More Residents Turn To Fake Grass To Save Water

Experts Say Using Artificial Turf Will Mean Less Watering

SAN DIEGO — Despite California’s drought being declared over and the lifting of local water restrictions, experts say more can be done to conserve.

One adjustment thousands of Southern California residents have made is going green by replacing their real grass with artificial turf.

Officials with Vista-based EasyTurf said they have more than 8,000 satisfied customers. EasyTurf officials said the synthetic grass industry is skyrocketing around the country, especially in California where water is a rare commodity.

“People don’t want to water. They don’t want to have to pay the gardener. They don’t want to take care of it themselves,” said EasyTurf Director of Marketing Jackie Luper.

Business from contractors, developers and private individuals has remained steady despite several area water districts lifting restrictions on outdoor watering.

“You know the consumers are there, the demand is there,” said Luper.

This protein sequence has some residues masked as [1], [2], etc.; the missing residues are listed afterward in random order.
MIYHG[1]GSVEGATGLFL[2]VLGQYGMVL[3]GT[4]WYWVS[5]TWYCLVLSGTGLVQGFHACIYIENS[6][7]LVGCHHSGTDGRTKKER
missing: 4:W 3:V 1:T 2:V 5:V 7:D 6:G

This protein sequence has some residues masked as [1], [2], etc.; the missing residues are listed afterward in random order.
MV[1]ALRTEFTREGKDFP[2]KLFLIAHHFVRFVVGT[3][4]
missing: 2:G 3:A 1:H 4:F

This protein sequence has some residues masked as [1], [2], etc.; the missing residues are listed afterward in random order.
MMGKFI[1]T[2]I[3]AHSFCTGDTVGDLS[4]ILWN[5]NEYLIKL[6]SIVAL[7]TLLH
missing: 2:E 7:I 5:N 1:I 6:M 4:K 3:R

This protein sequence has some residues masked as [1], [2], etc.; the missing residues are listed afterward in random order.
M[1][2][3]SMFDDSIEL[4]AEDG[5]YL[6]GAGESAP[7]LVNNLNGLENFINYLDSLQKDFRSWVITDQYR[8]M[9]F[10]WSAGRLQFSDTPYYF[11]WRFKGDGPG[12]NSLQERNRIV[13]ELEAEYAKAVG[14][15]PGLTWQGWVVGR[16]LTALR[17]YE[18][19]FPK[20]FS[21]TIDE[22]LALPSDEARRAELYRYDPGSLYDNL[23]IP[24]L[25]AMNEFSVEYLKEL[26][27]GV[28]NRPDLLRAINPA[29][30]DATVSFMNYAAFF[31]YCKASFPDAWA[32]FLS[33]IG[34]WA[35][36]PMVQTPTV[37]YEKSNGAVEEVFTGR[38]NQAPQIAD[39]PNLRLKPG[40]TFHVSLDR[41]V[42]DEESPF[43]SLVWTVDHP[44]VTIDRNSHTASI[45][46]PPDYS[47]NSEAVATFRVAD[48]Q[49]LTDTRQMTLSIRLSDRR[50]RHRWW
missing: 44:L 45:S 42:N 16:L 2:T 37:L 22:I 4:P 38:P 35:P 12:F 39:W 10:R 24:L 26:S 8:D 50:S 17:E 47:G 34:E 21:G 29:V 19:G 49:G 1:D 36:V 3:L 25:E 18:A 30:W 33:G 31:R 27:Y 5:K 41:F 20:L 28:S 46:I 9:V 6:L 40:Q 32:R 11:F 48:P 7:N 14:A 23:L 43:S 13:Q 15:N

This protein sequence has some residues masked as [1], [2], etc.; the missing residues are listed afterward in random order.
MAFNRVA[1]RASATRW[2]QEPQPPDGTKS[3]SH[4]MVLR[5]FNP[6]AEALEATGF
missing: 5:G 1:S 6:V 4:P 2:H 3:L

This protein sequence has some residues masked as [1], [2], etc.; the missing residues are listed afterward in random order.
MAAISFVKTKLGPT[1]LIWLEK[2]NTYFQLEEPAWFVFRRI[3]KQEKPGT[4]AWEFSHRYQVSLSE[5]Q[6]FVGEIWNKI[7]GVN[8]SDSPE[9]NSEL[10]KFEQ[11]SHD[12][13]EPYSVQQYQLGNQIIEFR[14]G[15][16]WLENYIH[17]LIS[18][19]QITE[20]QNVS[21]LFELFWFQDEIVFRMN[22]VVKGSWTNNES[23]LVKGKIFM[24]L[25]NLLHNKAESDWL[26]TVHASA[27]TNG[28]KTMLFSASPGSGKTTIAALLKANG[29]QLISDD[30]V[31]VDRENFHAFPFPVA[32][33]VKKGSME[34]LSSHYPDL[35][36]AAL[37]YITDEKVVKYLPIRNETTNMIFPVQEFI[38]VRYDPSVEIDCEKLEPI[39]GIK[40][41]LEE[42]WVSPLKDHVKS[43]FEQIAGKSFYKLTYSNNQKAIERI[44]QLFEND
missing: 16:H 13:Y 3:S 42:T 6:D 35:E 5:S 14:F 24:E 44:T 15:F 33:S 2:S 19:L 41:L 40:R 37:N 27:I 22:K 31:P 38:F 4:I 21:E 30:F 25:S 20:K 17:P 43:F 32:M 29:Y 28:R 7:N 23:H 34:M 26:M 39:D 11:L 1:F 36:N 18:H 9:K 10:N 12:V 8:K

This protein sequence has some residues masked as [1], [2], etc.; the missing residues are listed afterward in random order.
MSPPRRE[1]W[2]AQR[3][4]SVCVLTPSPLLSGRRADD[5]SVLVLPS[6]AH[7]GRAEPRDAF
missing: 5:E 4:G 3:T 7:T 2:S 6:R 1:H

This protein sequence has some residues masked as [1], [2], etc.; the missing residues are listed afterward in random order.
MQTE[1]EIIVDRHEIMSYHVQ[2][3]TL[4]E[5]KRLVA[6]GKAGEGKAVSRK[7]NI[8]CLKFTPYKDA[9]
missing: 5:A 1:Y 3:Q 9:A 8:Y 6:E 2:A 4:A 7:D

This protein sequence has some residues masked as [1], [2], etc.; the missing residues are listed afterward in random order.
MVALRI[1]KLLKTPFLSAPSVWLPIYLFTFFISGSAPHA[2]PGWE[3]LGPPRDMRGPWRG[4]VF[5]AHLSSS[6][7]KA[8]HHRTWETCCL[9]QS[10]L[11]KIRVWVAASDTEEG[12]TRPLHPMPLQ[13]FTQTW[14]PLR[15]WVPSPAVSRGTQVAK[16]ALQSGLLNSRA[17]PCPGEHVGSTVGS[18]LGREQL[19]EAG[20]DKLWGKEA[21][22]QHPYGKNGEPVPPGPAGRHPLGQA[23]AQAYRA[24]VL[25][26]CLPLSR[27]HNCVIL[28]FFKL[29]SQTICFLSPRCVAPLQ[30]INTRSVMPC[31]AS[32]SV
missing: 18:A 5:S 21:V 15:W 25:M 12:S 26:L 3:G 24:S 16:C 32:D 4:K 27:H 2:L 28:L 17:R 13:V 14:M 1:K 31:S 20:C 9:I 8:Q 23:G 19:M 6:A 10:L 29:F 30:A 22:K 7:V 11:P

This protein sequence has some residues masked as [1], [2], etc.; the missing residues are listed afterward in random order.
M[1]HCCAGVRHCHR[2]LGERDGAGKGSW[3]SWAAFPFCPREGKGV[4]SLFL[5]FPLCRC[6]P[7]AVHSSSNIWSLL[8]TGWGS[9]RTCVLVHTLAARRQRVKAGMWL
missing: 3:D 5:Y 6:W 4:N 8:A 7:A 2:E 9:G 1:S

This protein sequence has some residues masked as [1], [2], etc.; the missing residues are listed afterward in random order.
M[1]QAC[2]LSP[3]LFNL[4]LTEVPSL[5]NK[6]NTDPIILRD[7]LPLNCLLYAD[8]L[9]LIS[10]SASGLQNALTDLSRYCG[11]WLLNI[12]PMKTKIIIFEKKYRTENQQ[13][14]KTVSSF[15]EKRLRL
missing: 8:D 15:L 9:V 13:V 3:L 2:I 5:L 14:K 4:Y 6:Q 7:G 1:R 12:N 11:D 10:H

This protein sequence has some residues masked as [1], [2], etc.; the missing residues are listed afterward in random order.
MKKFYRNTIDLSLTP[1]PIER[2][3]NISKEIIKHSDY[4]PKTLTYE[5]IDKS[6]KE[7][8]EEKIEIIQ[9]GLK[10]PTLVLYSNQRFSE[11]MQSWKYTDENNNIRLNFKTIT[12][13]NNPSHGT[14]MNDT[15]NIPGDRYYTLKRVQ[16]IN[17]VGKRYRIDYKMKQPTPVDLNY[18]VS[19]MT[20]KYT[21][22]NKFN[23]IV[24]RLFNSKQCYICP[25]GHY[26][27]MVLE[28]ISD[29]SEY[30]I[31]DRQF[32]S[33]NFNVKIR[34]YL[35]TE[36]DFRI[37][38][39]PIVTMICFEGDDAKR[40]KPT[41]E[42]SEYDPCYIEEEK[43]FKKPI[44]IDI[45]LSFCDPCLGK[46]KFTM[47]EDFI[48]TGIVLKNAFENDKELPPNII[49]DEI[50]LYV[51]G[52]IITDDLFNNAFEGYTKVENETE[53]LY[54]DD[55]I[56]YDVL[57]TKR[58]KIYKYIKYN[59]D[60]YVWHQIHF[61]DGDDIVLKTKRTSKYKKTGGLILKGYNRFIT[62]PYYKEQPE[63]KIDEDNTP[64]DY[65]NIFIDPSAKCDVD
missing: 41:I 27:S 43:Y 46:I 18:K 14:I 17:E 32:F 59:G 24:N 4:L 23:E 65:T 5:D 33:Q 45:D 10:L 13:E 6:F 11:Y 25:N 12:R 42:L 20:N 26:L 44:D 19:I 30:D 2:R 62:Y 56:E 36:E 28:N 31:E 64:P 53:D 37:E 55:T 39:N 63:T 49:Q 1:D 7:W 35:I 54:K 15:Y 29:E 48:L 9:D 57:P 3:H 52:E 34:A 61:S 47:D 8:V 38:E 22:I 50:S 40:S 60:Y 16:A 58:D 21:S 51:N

Tony Criss of AJ Criss Industries said calls for the fake grass to his landscaping company have increased 25 percent even though people can run their sprinklers all they want. The problem with doing that is the cost of water, which increased more than 40 percent for some people, has remained the same.

“This is something that I think people are finally realizing that we have to do something and that’s certainly a way to do it,” said Criss.

Home builders like Colrich are keeping up the awareness by displaying artificial turf in some of their new models in Carlsbad.

“Well, we just think long term it’s going to be very important and critical to San Diego,” said builder Kirk Philo.

Developers and builders said it’s important to remember San Diego will always be a desert.
“We know that within the next few years that we’re going to get right back into the same situation,” said Criss.